On July 27, the CEO of Avangrid told financial analysts that his company was preparing to resume work on the Massachusetts-financed transmission line carrying hydroelectricity from Quebec into New England.

From his remarks, it was clear that Pedro Azagra green-lighted construction because of the willingness of House and Senate lawmakers in Massachusetts to support efforts to tweak the company’s contract with the state’s three utilities. Both branches had included provisions in spending bills that would allow state regulators to adjust the contract terms to offset rising costs caused by legal and regulatory delays associated with the project in Maine.

Azagra said the cost of the project had increased to $1.5 billion, up from earlier estimates of $1 billion. So, theoretically, the provision being considered in the Legislature could have been worth as much as $500 million to Avangrid.

But four days later the House and Senate passed a pared-down spending bill that left out the provision Avangrid had been counting on. It left the energy company in the awkward position of resuming construction on the project with no guarantees it would recover the money it was spending.

Several state lawmakers said they believe the provision will eventually be approved, but they were unable to say when. They also had no good explanation for why it failed to pass on July 31.

Avangrid declined comment.

The snafu is another example of how a Legislature dominated by Democrats often makes decisions that make little sense to outsiders.

New England Clean Energy Connect is a joint venture of Hydro-Quebec and Avangrid, with Hydro-Quebec supplying the hydroelectricity and Avangrid building the transmission line carrying the power from the Canadian border to Lewiston, Maine, where it would feed into the regional power grid.

The project is a key part of a bid by Massachusetts to reduce its reliance on fossil fuels and meet carbon emission goals. Construction of the transmission line halted in 2021, when voters in Maine passed a law retroactively shutting down the project.

Avangrid went to court to challenge the legality of the referendum and scored a series of legal victories, including a Supreme Judicial Court ruling in August 2022 declaring the voter-approved law unconstitutional. After other issues were resolved, the Maine Department of Environmental Protection said in May that Avangrid could resume construction, but by then the company had a contract for a $1 billion project that had ballooned in cost during the delay to $1.5 billion.

The Healey administration urged lawmakers to pass a law allowing Avangrid to recover from utility ratepayers the extra costs associated with the delays caused by the referendum and the legal challenges, and both the House and Senate included similar but not identical one-paragraph provisions to accomplish that in so-called supplemental spending bills. The total cost of the House bill was $693 million; the Senate bill came in at $513 million.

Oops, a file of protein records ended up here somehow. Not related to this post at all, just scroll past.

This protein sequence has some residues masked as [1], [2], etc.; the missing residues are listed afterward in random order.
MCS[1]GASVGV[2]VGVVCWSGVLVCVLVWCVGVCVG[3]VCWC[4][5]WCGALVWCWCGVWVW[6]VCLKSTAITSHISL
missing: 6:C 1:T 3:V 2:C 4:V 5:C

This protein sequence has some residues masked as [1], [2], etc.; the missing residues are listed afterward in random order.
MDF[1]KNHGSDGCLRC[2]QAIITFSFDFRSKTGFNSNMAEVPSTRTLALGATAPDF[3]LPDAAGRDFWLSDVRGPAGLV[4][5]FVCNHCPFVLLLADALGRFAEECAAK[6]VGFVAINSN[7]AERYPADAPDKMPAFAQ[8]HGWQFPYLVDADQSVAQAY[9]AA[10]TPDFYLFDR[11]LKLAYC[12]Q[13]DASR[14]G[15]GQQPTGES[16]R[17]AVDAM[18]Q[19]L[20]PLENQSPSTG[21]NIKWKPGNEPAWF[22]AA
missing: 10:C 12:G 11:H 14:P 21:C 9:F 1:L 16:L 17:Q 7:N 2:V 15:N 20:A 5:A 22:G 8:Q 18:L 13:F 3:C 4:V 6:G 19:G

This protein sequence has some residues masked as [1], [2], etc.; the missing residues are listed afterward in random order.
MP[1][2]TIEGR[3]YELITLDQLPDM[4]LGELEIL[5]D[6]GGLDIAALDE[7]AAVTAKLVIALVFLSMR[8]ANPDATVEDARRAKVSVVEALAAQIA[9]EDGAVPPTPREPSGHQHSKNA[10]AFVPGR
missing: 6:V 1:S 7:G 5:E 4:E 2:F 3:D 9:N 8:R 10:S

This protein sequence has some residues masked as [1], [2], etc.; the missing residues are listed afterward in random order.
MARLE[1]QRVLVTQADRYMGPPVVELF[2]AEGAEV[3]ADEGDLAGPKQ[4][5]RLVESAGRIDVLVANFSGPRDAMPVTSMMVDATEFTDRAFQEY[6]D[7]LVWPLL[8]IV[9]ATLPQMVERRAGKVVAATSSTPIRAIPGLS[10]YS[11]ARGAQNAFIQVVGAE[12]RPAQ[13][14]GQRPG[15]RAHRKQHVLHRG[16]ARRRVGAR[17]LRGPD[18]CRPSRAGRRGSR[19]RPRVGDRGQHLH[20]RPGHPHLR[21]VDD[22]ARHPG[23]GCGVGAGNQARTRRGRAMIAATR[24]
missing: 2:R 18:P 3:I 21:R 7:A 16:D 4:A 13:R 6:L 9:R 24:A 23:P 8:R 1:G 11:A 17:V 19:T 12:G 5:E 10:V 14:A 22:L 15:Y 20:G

Instead of finding common ground – which has been difficult this year on  Beacon Hill – the House and Senate on July 31 adopted a new, pared-down supplemental spending bill that included $180 million for hospitals, $20 million for Massachusetts farmers, and a measure allowing horse racing simulcasts to continue.

No action was taken on the Avangrid measure as the Legislature recessed for August.

Lawmakers in both branches say they believe the Avangrid measure will eventually be approved, but the lack of action before the August recess reportedly left higher-ups at Avangrid puzzled and fuming.

Rep. Jeffrey Roy of Franklin, the House chair of the Legislature’s Telecommunications, Utilities, and Energy Committee, said the issue is going to be addressed. “The supp is still in the works,” he said. “I know that it’s still alive.”



Victory over tyranny: With a victory in court, the State Police union claims victory over the “tyranny” of the Charlie Baker administration, which suspended seven officers for refusing to take a COVID vaccine despite claiming a religious exemption. Read more.


Existential challenges: Paul A. Hattis of the Lown Institute says Tufts Medicine is facing existential challenges, some of its own making. Read more.


FROM AROUND THE WEB                        



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